While sub-Saharan Africa has been less impacted by the global recession than most emerging regions, the economic crisis still represents both a challenge and an opportunity for the continent and its people. Klaus Schwab, Founder and Executive Chairman, World Economic Forum, opened this closing plenary session by asking participants to outline the actions they believe are needed to ensure the challenges are overcome and the opportunities fully exploited.
Graham Mackay, Chief Executive, SABMiller, United Kingdom; Co-Chair of the World Economic Forum on Africa, said the global economic crisis so far has had a relatively muted effect on the continent, at least as measured by SABMiller’s investment plans in Africa and the profitability of its existing operations there. “Our experience has been that it is much more business as usual in Africa than in other parts of the world.” However, the continent’s longer term growth will require policy-makers to pay closer attention to the needs of business, both foreign and domestic. Despite SABMiller’s strong commitment to Africa, Mackay said, there has been surprisingly little outreach by the region’s governments for advice on how they could facilitate additional investment. “There is a huge amount of potential in Africa and we should remind ourselves of that,” he said. However, much remains to be done to create a more hospitable business climate, he added.
Maria Ramos, Chief Executive Officer, Absa Group, South Africa, also took a guardedly optimistic view, arguing that strategies and policies that can successfully address problems such as poverty, disease, low productivity and inadequate access to capital already exist. The problem, she said, is that African leaders in both the public and private sectors have been too slow to adopt them. “We are capable of doing unbelievable things,” she argued. “We have unbelievable delivery capacity, not just in South Africa but across the continent. We have unbelievably talented people . . . The only thing that stops us is our own failure of imagination and our inability to move beyond theory to implementation.”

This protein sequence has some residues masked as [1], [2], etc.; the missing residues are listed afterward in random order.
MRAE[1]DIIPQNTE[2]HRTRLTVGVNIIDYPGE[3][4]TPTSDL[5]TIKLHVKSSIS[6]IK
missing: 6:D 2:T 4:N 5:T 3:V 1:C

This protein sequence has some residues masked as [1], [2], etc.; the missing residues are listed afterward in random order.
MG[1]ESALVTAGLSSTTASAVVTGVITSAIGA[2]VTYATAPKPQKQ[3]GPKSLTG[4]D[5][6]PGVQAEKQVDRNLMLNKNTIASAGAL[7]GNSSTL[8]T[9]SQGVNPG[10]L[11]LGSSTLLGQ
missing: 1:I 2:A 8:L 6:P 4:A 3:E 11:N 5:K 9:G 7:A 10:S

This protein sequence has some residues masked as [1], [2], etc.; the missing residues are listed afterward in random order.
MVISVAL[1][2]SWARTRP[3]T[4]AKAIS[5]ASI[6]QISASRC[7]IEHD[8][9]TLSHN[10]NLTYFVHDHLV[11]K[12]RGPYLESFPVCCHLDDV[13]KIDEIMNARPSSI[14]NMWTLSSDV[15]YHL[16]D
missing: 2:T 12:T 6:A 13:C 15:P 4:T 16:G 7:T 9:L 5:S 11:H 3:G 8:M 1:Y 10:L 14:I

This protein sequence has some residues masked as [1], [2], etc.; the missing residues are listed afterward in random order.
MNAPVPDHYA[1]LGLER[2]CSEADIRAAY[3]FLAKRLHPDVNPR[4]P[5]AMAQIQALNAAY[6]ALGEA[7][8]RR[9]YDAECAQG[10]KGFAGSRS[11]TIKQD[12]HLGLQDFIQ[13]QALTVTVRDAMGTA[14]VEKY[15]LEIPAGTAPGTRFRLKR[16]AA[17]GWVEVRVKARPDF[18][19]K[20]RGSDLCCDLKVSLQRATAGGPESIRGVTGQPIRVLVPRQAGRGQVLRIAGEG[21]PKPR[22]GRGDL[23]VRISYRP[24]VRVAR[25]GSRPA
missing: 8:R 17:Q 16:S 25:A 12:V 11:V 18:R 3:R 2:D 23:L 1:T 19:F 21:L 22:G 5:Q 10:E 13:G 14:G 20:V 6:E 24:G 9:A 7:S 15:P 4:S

The imperative to move more aggressively and ambitiously extends to Africa’s role on the world stage, asserted Graça Machel, Founder and President, Foundation for Community Development (FDC), Mozambique; Co-Chair, Global Agenda Council on the Future of Africa. The continent’s leaders, she said, not only need to assert themselves more strongly in the G20 and other multilateral decision-making bodies, they must also ensure that those gains are maintained in future years. “We need to put Africa in a position where it will never again be marginalized and ignored,” Machel said.
Soud Ba’alawy, Executive Chairman, Dubai Group, United Arab Emirates; Co-Chair of the World Economic Forum on Africa, urged African officials and business leaders to reach out more forcefully to investors in the oil producing countries of the Arabian peninsula, and to favour direct investment in the real economy instead of relying on shorter term “hot money” flows. He called for the establishment of a truly regional African stock exchange, adding that the development of such a market would be facilitated by policies designed to spur the creation of pension funds, endowments and other pools of long-term capital.
Closing the session, Jacob G. Zuma, President of South Africa, said he agreed with many of the points made by participants, and said the ideas and proposals discussed at this year’s meeting would prove highly useful for leaders of the African Union at their upcoming summit meeting. “I agree that Africa has many opportunities,” Zuma observed. “The challenge comes back to the leadership: Are we able to see those opportunities and are we able to utilize the appropriate structures to take advantage of them.”
• While Africa has been less negatively affected by the global recession than other emerging regions, policy-makers still should move quickly to take advantage of the opening for reform that the crisis has created
• African governments need to listen more closely to private business and its needs, and use those recommendations to create a more favourable investment climate
• The role of women and youth in both African and global decision-making bodies needs to be expanded